How to Treat Termites In a Tree Stump?

Photo 1

If you live in the area well-known for its termite problem, you know how to notice an infestation in your house.

Maybe you already have annual inspections from the pest control operator. Or did you pretreat the soil and made the chemical barrier all around your building?

Maybe you did all of this and now consider yourself fully protected, should you worry about termites in tree stump near house that is left on your land after cutting dead tree?

Is it a problem to simply remove it if its infested? What are the treatment methods?

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How the stump is attracting termites?

Photo 2The stump is very good food source for the termites. There can be two species that will be interested in it:

Both of them usually have nests and colony underground, where they come back after foraging for wood outside. Dampwood termites will be a little concern to you, if the house is well protected.

This termite feed only on decaying, rotten wood, it needs a lot of moisture. So for the protection of your house important thing to do is to have the moisture under control. Usually, that is all. Like this you don’t need any special chemicals and the termites can be left eating through the stump for years.

Subterranean termites is another case. They are very interested in wood in your house, especially the one that’s in contact with the soil. They are known to bring a lot of damage to the households, especially the infamous Formosan termite specie.

Even if your house is fully protected from their possible invasion, I wouldn’t recommend to leave something so potentially dangerous as the infested stump nearby your house.

What are the signs of the infestation?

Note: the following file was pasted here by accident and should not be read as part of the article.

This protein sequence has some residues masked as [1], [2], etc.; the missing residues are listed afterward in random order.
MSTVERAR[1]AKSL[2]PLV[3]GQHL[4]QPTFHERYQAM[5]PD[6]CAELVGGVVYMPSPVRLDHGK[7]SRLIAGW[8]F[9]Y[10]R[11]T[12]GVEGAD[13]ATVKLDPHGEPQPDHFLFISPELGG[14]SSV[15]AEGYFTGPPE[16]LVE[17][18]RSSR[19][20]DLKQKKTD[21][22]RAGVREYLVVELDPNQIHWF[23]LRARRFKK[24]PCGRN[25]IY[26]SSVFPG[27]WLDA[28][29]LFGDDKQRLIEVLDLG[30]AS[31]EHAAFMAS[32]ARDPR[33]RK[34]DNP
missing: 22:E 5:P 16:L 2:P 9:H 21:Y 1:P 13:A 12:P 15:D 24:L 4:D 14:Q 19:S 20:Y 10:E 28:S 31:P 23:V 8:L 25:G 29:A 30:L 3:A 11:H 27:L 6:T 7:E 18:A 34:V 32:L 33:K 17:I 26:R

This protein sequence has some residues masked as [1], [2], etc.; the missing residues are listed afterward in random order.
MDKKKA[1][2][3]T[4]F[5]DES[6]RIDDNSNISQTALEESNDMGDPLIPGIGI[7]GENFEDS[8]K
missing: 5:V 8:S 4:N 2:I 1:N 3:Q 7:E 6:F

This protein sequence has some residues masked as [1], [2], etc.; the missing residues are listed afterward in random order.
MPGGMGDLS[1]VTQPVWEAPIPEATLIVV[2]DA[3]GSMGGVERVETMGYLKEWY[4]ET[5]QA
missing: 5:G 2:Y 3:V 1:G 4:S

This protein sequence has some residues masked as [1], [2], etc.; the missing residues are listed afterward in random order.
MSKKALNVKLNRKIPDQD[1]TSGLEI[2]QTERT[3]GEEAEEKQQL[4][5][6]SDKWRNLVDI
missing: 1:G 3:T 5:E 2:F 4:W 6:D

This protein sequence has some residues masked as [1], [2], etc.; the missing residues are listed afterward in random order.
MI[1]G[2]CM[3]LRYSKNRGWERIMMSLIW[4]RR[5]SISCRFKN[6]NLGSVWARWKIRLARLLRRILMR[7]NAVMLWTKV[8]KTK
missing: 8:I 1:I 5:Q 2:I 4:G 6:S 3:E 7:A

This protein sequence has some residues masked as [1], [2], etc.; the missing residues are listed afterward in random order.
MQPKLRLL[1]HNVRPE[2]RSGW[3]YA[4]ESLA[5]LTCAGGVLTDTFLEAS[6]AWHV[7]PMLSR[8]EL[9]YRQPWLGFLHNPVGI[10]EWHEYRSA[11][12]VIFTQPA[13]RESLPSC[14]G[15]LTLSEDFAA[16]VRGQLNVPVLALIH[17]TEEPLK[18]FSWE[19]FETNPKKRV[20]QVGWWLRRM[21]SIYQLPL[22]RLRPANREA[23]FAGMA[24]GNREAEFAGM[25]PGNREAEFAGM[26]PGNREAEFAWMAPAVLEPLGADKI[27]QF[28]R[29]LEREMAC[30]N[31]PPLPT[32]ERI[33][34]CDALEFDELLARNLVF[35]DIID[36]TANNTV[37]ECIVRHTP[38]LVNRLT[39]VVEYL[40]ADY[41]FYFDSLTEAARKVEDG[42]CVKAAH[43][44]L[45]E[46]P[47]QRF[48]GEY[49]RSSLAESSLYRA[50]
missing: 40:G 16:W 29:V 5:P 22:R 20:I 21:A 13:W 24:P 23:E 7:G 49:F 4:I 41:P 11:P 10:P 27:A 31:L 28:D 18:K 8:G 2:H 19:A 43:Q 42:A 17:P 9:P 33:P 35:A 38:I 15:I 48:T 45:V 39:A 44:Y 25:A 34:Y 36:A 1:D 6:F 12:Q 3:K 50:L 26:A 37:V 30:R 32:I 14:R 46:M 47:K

Now you want to know If the stump in your backyard has an infestation? Here’re the signs you need to search for:

  • hollowed wood;
  • frass;
  • mud tubes;
  • swarm.

One of the most universal signs of termites’ activity is hollowed wood. Take a screwdriver or an ice pick and stick it to the cut of the stump. If your weapon goes through the soft wood deep inside the stump – you’ve found them. Sometimes you might even see the termites running away as you do this checkup.

Photo 3The sign for the Dampwood termite infestation is pellets of frass they leave when they eat the wood.

They look pretty much the same as the frass of drywood termite, like the sawdust, but the grain is bigger.

Learn more about drywood termites: signs of their activity; best methods of treatment: spot treatment and DIY methods; how to get rid of them in furniture?

Subterranean termites often build the mud tubes that you can discover on the tree or a stump.

They don’t like to travel, being exposed, so they build this covered corridors of carton.

Normally, they have a greyish color and stand out from the main brown color of the wood. If your stump still has a lot of bark, you can pick some of the scales and check if the mud tubes are not hidden under them in crevices.

The roots can also help you to discover the colony. Just dig the soil nest to them, not too deep, and you will see if there’s a termite activity underground.

Learn more about subterranean termites: signs of their activity; best methods of treatment and DIY methods. Eastern subterranean termites and their tunnels and tubes with photo.

The most obvious and universal sign of the infestation is a swarm. Usually it occurs in the early morning or at the sunrise and then you see hundreds of winged termites up in the air, doing their mating routine. They emerge all at once and when the swarm itself is finished you might still find shed wings around the stump.

Should I just remove the stump?

Well it depends if you already have it infested or not. If you just cut the tree that wasn’t infested, and it left you with a stump around 5-10 feet close to the house, I would say – remove it immediately.

The rooting system might be going deep under the slab and your stump will be an inviting entry point for the termites, who wish to check out your house. Not leaving any tree stumps close to the house is a common recommendation from the to-do list of protecting your house from termites.

Now, what if you have an infested stump that is further than 15 feet from your house on your land? The question becomes a bit tricky. There’re two opinions about it:

  • treat it;
  • don’t treat it.

Photo 4Removing the stump immediately will not solve your problem at all.

If there’s a colony living in it, most likely, it’s a satellite colony and the main nest will stay in the soil.

But, taking away their food source you push them to find a new one, and, who knows, they might head straight to your home.